So, is this the Big One, the beginning of the next financial crisis?

It’s too early to say, but investors and analysts are worried. Fed tightening (via “taper”) will be felt in markets around the world. The trouble in emerging markets will intensify deflationary pressures in the Eurozone and put a damper on China’s growth. Slower global growth, in turn, will create balance sheets problems for undercapitalized and over-leveraged banks and other financial institutions which will increase the probability of another Lehman Brothers-type default.

According to Reuters, a normalizing of interest rates in the US, (which most analysts expect) “could cut financial inflows to developing countries by as much as 80 percent for several months. In such a case, nearly a quarter of developing countries could experience sudden stops in their access to global capital, throwing some economies into a balance of payments or financial crisis, the Bank said.” (“Rout in emerging markets may only be in Phase One,” Reuters)

Clearly, the potential for another financial meltdown is quite real.

For more than four years, the Fed has buoyed stock prices and increased corporate margins through massive injections of free cash into the financial markets. Now the Central Bank wants to change the policy and ease its foot off the gas pedal. That’s causing investors to rethink their positions and take more money off the table. What started as a selloff in emerging markets could snowball into a broader panic that could wipe out the gains of the last four years.

The Federal Reserve is entirely responsible for this new wave of financial instability.

MIKE WHITNEY lives in Washington state. He is a contributor to Hopeless: Barack Obama and the Politics of Illusion (AK Press). Hopeless is also available in a Kindle edition. He can be reached at fergiewhitney@msn.com.

 

More articles by:

MIKE WHITNEY lives in Washington state. He is a contributor to Hopeless: Barack Obama and the Politics of Illusion (AK Press). Hopeless is also available in a Kindle edition. He can be reached at fergiewhitney@msn.com.

Weekend Edition
August 14, 2020
Friday - Sunday
Matthew Hoh
Lights! Camera! Kill! Hollywood, the Pentagon and Imperial Ambitions.
Joseph Grosso
Bloody Chicken: Inside the American Poultry Industry During the Time of COVID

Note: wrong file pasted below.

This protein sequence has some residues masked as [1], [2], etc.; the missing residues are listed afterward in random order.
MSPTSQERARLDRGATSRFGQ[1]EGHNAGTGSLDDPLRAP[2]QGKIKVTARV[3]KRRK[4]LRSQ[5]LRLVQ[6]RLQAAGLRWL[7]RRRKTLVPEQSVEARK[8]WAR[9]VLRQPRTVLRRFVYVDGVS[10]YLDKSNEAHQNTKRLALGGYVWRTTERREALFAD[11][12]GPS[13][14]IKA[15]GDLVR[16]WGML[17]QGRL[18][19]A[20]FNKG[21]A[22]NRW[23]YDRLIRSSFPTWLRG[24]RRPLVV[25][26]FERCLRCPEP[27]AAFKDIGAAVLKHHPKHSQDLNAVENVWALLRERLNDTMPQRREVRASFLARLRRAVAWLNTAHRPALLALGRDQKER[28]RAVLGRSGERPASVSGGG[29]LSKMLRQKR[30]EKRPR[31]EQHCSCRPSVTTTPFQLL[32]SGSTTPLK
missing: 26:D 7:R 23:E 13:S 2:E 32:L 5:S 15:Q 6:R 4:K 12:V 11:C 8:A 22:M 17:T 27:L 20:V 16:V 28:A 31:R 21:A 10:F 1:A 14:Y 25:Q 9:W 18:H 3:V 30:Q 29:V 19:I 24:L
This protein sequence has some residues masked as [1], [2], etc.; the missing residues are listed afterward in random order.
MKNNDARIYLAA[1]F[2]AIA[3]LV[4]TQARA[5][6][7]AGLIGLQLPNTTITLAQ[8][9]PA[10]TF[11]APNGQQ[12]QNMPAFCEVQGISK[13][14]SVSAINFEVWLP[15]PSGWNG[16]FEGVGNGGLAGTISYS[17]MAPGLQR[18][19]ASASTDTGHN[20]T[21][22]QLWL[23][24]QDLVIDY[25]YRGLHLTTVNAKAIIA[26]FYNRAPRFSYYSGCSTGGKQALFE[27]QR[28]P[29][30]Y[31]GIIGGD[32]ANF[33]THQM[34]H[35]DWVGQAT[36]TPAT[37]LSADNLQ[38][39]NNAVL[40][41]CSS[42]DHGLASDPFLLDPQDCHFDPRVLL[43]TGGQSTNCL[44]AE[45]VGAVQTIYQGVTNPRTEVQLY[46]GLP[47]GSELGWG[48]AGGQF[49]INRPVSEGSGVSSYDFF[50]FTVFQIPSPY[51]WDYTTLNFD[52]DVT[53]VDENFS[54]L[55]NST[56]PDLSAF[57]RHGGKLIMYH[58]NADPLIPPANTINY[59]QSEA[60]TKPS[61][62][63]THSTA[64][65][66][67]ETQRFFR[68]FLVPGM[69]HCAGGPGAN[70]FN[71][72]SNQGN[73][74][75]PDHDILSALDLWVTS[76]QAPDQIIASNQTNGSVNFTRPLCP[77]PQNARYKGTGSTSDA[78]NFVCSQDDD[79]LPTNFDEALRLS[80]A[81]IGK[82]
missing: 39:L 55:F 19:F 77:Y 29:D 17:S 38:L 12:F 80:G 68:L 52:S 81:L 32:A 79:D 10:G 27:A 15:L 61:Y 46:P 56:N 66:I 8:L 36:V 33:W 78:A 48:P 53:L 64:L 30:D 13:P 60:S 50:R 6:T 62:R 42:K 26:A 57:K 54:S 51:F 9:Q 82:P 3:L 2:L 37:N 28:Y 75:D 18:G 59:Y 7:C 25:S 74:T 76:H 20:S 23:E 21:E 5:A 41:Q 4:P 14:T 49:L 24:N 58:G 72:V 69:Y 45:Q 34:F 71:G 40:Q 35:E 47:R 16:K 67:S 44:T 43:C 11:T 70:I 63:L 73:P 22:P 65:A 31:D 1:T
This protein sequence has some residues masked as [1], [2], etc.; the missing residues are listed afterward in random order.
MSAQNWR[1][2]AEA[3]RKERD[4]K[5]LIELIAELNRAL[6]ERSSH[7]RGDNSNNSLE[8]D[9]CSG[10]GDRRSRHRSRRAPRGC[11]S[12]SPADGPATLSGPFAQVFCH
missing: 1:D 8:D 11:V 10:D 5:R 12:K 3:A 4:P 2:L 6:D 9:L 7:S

Jeffrey St. Clair
Roaming Charges: It Had to be You
H. Bruce Franklin
August 12-22, 1945: Washington Starts the Korean and Vietnam Wars
Pete Dolack
Business as Usual Equals Many Extra Deaths from Global Warming
Paul Street
Whispers in the Asylum (Seven Days in August)
Richard Falk – Daniel Falcone
Predatory Capitalism and the Nuclear Threat in the Age of Trump
Paul Fitzgerald - Elizabeth Gould
‘Magical Thinking’ has Always Guided the US Role in Afghanistan
Ramzy Baroud
The Politics of War: What is Israel’s Endgame in Lebanon and Syria?
Ron Jacobs
It’s a Sick Country
Eve Ottenberg
Trump’s Plan: Gut Social Security, Bankrupt the States
Richard C. Gross
Trump’s Fake News
Jonathan Cook
How the Guardian Betrayed Not Only Corbyn But the Last Vestiges of British Democracy
Joseph Natoli
What Trump and the Republican Party Teach Us
Robert Fisk
Can Lebanon be Saved?
Brian Cloughley
Will Biden be Less Belligerent Than Trump?
Kenn Orphan
We Do Not Live in the World of Before
Kollibri terre Sonnenblume
Compromise & the Status Quo
Andrew Bacevich
Biden Wins, Then What?
Thomas Klikauer – Nadine Campbell
The Criminology of Global Warming
Michael Welton
Toppled Monuments and the Struggle For Symbolic Space
Prabir Purkayastha
Why 5G is the First Stage of a Tech War Between the U.S. and China
Daniel Beaumont
The Reign of Error
Adrian Treves – John Laundré
Science Does Not Support the Claims About Grizzly Hunting, Lethal Removal
David Rosen
A Moment of Social Crisis: Recalling the 1970s
Maximilian Werner
Who’s Afraid of the Big Bad Wolf: Textual Manipulations in Anti-wolf Rhetoric
Pritha Chandra
Online Education and the Struggle over Disposable Time
Robert Koehler
Learning from the Hibakushas
Seth Sandronsky
Teaching in a Pandemic: an Interview With Mercedes K. Schneider
Dean Baker
Financing Drug Development: What the Pandemic Has Taught Us
Greta Anderson
Blaming Mexican Wolves for Livestock Kills
Evaggelos Vallianatos
The Meaning of the Battle of Salamis
Mel Gurtov
The World Bank’s Poverty Illusion
Paul Gilk
The Great Question
Rev. Susan K. Williams Smith
Trump Doesn’t Want Law and Order
Martin Cherniack
Neo-conservatism: The Seductive Lure of Lying About History
Nicky Reid
Pick a Cold War, Any Cold War!
George Wuerthner
Zombie Legislation: the Latest Misguided Wildfire Bill
Lee Camp
The Execution of Elephants and Americans
Christopher Brauchli
I Read the News Today, Oh Boy…
Tony McKenna
The Truth About Prince Philip
Louis Proyect
MarxMail 2.0
Sidney Miralao
Get Military Recruiters Out of Our High Schools
Jon Hochschartner
Okra of Time
David Yearsley
Bringing Landscapes to Life: the Music of Johann Christian Bach
FacebookTwitterRedditEmail